Working in React Native has been an amazing experience. Coming from React, the workflow has been nearly frictionless. There has, however, been one question lingering: How the hell am I going to test this?
Mocks to the rescue
It turns out that you can unit test React Native component logic in isolation using traditional JS test libraries by tricking React Native into returning regular React components instead of native ones.
Below is my shim for React Native components and methods that allowed me to render them in my test environment:
Mocking React Native with Mocha
First I tried mocking all the things with Jest, mostly because that is what was recommended officially. I was able to prove the concept but there were a couple of drawbacks:
- Jest is unreasonably slow, at least compared to the alternatives
- We typically use a Karma/Mocha/Chai on web React projects at Formidable, so it’d be nice to continue that convention
After bidding Jest farewell, I had to figure out how this was going to work with Mocha. I couldn’t use a Karma/Webpack setup like I would on the web because React Native uses its own packager, so using Webpack would be a redundancy. This means I had to to write a compiler to a) transpile Babel code and b) resolve the React Native module with a mock version.
Mocha takes a — compiler argument that I used to create a custom module loader. I created one below that will transpile .js files and inject the mocked React Native methods into the react-native requires:
Now, any time a module in a test file requires react-native, it will get the shim instead.
Putting it all together
Now I had a mock set up and a custom compiler in place, and I want to see it in action. My first order of business was to install the dependencies required to run the tests. To make things simple, I just ran:
npm i --save-dev mocha chai sinon react react-dom react-addons-test-utils enzyme
To briefly review the role each tool plays in the testing architecture:
- Chai: Assertion library
- Sinon: Stubs, Mocks & Spies
- Enzyme: React testing utility
- React Test Utils: React testing helpers
- React & ReactDOM: Used to mock React Native for testing
Next I had to set up a
mocha.opts file that is used to provide options to Mocha. In a
/test directory, I created the file
mocha.opts and added the following:
Next I created
setup.js in our test directory. The compiler code I wrote earlier went in
compile.js and I put the following code into
setup.js so that I could provide
chai.expect globally, mostly for ergonomics:
Next up, I created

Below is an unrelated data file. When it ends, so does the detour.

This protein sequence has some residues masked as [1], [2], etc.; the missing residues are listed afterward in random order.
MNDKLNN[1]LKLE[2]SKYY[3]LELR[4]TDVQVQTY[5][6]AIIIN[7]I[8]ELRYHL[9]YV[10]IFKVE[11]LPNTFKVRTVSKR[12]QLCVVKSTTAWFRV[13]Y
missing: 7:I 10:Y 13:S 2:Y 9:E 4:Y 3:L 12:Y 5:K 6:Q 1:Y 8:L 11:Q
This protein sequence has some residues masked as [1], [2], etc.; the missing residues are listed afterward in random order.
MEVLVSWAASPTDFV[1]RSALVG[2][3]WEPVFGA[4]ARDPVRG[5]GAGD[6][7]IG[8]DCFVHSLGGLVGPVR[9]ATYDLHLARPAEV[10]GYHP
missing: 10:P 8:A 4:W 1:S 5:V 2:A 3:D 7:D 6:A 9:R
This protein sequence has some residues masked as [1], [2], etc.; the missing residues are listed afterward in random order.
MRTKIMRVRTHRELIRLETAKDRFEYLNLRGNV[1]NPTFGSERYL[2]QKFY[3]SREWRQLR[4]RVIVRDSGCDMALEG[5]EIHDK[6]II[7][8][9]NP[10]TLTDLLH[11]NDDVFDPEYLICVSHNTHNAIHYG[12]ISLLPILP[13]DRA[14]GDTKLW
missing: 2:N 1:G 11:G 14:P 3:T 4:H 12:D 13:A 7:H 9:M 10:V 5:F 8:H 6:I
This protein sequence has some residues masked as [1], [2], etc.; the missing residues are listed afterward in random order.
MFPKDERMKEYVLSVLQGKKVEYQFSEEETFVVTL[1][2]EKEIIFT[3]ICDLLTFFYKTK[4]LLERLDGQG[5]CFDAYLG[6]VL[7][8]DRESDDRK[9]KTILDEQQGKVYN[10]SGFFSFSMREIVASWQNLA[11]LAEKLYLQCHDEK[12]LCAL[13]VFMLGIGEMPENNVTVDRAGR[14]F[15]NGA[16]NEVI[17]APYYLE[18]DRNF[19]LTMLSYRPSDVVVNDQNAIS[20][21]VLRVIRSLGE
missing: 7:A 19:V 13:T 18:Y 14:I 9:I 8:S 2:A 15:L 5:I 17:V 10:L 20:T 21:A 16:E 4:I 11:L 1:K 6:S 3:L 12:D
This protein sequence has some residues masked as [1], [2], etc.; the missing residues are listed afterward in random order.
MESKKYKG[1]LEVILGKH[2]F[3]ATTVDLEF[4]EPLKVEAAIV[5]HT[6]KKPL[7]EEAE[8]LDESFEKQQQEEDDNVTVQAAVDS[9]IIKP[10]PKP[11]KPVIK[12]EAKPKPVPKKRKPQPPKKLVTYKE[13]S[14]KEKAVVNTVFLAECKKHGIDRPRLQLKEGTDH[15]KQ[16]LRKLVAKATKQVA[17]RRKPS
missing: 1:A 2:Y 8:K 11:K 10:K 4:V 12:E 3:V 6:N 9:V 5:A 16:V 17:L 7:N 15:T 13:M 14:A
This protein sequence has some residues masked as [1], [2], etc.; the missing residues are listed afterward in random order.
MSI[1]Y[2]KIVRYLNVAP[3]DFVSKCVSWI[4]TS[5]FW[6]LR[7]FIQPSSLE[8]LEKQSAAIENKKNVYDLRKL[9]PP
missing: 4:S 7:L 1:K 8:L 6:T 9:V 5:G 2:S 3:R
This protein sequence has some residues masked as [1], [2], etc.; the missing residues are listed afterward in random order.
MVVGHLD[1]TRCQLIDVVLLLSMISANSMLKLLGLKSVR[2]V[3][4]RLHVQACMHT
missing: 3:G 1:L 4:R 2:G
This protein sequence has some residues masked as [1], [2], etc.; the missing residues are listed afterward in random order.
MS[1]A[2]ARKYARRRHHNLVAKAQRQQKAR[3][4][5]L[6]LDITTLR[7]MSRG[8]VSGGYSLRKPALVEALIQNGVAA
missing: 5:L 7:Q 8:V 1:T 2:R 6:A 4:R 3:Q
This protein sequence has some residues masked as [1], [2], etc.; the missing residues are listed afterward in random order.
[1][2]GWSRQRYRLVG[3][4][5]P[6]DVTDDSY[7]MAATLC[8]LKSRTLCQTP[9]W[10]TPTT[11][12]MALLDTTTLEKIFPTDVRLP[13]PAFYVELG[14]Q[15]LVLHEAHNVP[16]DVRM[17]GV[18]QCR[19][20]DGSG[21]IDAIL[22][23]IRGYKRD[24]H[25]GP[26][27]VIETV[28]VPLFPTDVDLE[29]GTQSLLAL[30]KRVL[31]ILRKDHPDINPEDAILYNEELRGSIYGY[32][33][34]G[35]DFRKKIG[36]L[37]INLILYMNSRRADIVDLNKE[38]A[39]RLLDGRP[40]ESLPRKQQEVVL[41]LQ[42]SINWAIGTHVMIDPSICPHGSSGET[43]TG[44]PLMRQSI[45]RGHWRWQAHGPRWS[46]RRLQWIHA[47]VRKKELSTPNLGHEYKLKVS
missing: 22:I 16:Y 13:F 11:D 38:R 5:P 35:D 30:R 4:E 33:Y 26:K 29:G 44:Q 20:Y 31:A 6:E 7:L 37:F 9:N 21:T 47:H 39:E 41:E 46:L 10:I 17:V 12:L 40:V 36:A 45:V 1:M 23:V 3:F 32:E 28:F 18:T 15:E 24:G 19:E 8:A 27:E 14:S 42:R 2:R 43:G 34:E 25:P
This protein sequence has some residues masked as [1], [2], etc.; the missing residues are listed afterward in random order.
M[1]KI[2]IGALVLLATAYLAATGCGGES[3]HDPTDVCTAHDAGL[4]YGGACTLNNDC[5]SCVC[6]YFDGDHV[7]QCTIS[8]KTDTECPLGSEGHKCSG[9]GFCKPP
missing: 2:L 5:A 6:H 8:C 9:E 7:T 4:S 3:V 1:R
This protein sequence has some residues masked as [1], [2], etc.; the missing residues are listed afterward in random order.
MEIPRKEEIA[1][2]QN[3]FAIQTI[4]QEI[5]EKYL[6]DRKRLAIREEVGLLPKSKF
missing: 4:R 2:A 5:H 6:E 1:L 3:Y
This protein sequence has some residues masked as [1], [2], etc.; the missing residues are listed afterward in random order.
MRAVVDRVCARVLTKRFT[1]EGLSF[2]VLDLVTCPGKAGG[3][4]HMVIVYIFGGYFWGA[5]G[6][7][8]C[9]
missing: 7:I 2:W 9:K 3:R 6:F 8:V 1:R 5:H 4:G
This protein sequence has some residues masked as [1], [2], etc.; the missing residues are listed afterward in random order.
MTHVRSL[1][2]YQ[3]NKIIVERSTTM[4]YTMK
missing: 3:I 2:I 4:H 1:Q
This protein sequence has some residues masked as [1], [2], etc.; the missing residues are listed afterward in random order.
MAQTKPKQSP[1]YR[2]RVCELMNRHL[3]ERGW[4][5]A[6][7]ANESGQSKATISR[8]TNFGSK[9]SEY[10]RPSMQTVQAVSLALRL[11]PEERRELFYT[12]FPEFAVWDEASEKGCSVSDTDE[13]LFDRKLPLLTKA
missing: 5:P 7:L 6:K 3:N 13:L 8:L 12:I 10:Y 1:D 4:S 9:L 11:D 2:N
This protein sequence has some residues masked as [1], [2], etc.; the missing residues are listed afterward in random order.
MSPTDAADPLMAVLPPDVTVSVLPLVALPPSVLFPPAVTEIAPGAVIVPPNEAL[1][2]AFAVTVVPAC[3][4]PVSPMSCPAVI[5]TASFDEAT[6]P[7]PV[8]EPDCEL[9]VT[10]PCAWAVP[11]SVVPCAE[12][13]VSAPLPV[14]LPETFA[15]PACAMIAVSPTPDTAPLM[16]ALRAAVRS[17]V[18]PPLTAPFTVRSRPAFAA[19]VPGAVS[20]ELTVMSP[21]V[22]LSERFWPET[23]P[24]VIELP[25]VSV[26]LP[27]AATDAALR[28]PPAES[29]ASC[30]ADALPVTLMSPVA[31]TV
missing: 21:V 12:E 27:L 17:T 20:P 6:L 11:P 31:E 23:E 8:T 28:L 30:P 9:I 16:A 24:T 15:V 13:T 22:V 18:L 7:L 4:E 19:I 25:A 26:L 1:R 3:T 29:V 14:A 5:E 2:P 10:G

react-native.js in a new mocks directory under
/test/mocks/react-native.js and put the React Native mock code from earlier in there.
The final piece of the puzzle is pointing my test npm script at Mocha with the specified options. I opened
package.json and changed test under scripts to:
"test": "mocha --opts test/mocha.opts src/**/__specs__/*.spec.js"
In addition to pointing to the defined options, I also set the target to tests that use the
*.spec.js convention, located in folders named
Using this convention, I colocate my tests in the folders that contain the components that I’m testing, avoiding lengthy file paths when requiring our components.
Now it’s time to test!
Getting my test on
Say we have a simple React Native component that we want to test to make sure that it renders child nodes in response an items prop:
We want to start by creating a
__specs__ directory in
src/components/. Inside of that directory, we create
our-component.spec.js as our test spec for the above component.
For this test, we will be using shallow rendering, which renders components one level deep and lets us assert against the virtual DOM structure. We will also be using the enzyme library from the fine folks at Airbnb, which is an amazing utility for working with shallow renders.
Let’s start by importing React, enzyme and our component, and creating a describe grouping:
Now that we have our stage set, let’s create some mock prop data, shallow render our component, and use enzyme’s
findWhere method to see if everything is in working order:
Now, all that’s left to do is run
npm test and let the magic happen. We are unit testing React Native components!
I’ve found this approach to be pretty flexible so far, and I am feeling much better about the sturdiness of my React Native code. You may have noticed that in the React Native mock above, I had only mocked out a subset of the functionality. Using this approach may require mocking out additional components and methods depending upon what you are using in your app. I also recommend exploring all the features of enzyme, as it has an elegant API for traversing and querying a ShallowRender objects. Now go write some tests!
Thanks to Ryan Roemer and Alex Lande.